Tokyobling's Blog

Kyudo – Japanese Zen Archery

Posted in Japanese Traditions, People, Places by tokyobling on June 29, 2009

When I was a kid naturally my dream was to become a ninja. Don’t all kids have that dream? My mother dutifully informed me that there were no ninja anymore and so I had to chose a different career path. My second choice was to become a knight, but again my mother informed me that these days there might still be plenty of damsels in distress, but dragons and tournaments are still rare enough to make that career path less likely to bring me success. In bitter resentment I decided to wreck my revenge on the world by going into marketing. (cue evil laugh). But seriously, I did it all, horse riding, archery, fencing. It was easy enough. Keep from falling off, aim at the target, hit the other guy before he stabbed you in the face (even with the mask it hurts, really).

When I finally made it to Japan I decided to immerse myself as much as I possibly could. After classes I headed over to the all Japanese part of the campus and looked for a good club to join. I found the Kyudo club, or as we say in the West, Japanese zen archery. But kyudo has about as much in common with archery as “paint by numbers” have with Picasso. In archery, you draw the bow, look down the arrow, adjust for distance and wind, and let go. It doesn’t matter much how you do it, if your aim is true you will hit even a small target at up to 100m. And here I was, proud that I could put a long bow arrow through a car door at 150m. Little did I know about the “zen” part of kyudo.

In kyudo, it doesn’t matter if you are half blind: if you stand correctly, breath correctly, use just the right amount of muscle tension and let go at the exact moment, you will hit. A child can do it. An old woman of 90 can do it. If they know how, that is. I trained daily for 6 months, and I barely learned how to draw the Japanese bow. It is insanely difficult and easily the hardest thing I have ever attempted. It is the truest test of your inner spirit that I have ever come across. Zen in it’s truest sense. Why? Because you have to un-learn everything you know. You have to leave yourself and merge with the bow, the string and the arrow. Breath out a tenth of a second early and you are lucky if your arrow even leaves the string, you might even end up smacking your face with the string or getting a nasty burn to your wrist.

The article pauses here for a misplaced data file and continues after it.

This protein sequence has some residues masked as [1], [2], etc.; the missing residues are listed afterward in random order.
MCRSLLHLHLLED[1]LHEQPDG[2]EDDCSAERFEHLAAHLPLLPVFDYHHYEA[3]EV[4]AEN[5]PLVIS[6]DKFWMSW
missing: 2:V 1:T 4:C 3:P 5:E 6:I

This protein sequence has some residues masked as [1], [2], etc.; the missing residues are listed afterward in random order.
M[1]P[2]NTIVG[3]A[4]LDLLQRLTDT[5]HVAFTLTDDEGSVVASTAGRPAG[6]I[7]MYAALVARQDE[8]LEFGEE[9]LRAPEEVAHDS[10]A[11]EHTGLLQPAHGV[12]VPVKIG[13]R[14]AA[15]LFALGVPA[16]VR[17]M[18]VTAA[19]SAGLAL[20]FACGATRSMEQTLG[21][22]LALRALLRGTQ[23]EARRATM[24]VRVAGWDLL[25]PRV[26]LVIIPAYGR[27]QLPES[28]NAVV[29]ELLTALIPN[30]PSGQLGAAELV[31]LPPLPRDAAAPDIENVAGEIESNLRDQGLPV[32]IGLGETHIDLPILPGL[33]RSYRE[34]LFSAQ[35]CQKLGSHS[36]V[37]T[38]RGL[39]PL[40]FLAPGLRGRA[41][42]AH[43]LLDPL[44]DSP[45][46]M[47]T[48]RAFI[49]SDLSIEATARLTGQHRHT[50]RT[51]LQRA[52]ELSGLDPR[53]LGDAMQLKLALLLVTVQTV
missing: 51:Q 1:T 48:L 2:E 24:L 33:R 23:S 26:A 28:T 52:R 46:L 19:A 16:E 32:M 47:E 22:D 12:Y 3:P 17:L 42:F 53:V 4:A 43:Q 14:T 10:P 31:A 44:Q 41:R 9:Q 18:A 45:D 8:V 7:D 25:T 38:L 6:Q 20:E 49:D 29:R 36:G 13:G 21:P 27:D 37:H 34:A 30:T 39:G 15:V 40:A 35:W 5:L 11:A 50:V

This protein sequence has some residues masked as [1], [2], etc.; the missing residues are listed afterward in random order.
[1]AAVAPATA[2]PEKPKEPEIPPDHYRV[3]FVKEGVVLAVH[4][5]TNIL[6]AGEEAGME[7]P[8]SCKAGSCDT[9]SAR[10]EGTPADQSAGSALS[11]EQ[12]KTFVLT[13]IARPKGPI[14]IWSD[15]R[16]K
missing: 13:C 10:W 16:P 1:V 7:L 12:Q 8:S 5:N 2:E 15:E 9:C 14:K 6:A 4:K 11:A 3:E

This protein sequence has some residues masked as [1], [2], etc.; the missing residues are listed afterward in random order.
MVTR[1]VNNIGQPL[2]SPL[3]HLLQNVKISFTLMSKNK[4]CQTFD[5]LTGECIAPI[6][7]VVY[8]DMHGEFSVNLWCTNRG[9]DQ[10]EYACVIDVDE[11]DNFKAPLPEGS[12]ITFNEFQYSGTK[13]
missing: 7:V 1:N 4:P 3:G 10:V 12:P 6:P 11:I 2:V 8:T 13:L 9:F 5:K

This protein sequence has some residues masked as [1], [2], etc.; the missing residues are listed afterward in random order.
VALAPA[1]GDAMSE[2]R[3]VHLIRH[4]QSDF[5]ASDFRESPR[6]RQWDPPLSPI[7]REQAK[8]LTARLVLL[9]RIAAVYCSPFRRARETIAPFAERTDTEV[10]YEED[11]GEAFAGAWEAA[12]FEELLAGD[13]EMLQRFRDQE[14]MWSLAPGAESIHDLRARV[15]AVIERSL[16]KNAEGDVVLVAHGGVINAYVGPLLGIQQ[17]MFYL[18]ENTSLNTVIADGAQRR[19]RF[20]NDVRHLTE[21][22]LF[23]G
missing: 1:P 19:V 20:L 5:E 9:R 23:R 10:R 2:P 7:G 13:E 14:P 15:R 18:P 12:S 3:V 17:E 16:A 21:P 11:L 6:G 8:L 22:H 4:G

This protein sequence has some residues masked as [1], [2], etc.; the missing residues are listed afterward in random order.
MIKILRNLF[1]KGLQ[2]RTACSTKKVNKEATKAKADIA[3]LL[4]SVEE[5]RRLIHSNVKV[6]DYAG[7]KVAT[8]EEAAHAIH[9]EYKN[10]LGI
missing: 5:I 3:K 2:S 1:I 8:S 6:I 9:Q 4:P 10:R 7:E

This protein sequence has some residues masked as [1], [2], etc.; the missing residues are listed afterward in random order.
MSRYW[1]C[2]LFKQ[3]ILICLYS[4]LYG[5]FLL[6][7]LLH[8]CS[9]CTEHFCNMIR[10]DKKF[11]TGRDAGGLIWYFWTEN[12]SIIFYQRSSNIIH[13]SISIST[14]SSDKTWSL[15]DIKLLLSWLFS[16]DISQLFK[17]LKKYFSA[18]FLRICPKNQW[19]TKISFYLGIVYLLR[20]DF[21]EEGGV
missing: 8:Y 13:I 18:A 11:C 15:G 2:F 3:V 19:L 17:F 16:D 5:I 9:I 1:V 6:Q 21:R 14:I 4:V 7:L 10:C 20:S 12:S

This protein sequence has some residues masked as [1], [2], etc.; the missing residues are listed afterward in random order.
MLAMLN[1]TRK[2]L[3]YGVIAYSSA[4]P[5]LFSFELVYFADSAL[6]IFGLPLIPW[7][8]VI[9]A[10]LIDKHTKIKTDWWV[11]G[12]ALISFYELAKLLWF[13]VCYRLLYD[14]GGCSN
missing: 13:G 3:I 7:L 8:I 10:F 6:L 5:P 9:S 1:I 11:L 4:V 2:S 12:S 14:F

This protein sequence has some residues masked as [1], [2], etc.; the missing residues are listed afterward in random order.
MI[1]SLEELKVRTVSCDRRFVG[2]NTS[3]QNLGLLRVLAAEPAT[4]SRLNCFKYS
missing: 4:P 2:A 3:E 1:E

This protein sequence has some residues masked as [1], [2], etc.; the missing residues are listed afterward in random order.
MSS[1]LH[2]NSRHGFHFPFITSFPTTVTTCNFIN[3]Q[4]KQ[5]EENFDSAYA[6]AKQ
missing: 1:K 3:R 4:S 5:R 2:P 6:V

Which is why, when I came across these two ace archers practicing early one morning I could barely breathe with respect. To get this good at kyudo you have to devote your life to it. Attitute and posture is everything. Hitting the target is just proof of your skill. Real archers don’t even see it. They don’t have to.

Two very experience Kyudoka in a Nagano dojo

Two very experienced Kyudoka in a Nagano dojo

Two very experienced Kyudoka in a Nagano dojo

Two very experienced Kyudoka in a Nagano dojo

A very experienced Kyudoka in a Nagano dojo

Two very experienced Kyudoka in a Nagano dojo

A moment after releasing the bow, note the position of the string!

A moment after releasing the bow, note the position of the string!

Kyudo sensei

Kyudo sensei

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6 Responses

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  1. JM said, on July 3, 2009 at 3:13 pm

    Good luck in your kyudo quest. It is a beautiful journey, although somewhat frustrating at times… much like life itself!

    Please feel free to visit my blog @
    And, thank you for sharing your writing on the art.


    • tokyobling said, on July 6, 2009 at 1:08 am

      Thanks for the nice comment! You have a great Kyudo blog by the way. I hope everyone who has had a chance to practice this art form gets a chance to read it.


  2. Paulo Foggiato said, on September 7, 2009 at 2:46 am

    Yesterday i saw a documentary(National Geographic Chanel) about the yumi and some aspects concernig to it´s construction.
    I would like to know more about the” how to do” technics to make a yumi because i use bamboo to make my furniture. The treatment for protecting bamboo is with wood vinegar and that documentary only shown the place where the bambo is treated but dont explain it-by the dark inner walls and dor i presume the same method is used but in a different way.
    What glue is used .
    I ´m very curious about this methotds and materials,can you help me,please.



    • tokyobling said, on September 7, 2009 at 3:36 am

      Hi Paulo! Thanks for visiting the blog! Unfortunately I have no idea how to make these bows. I am sure there are books in Japanese and maybe English with more information. Good luck!


    • D said, on October 27, 2009 at 1:27 am

      If you want to go as traditional as possible – fish glue (Nibe bows). Modern yumi(s) are probably a secret recipe that each bowmakers keep to themselves.


  3. Zen said, on November 4, 2009 at 8:29 am



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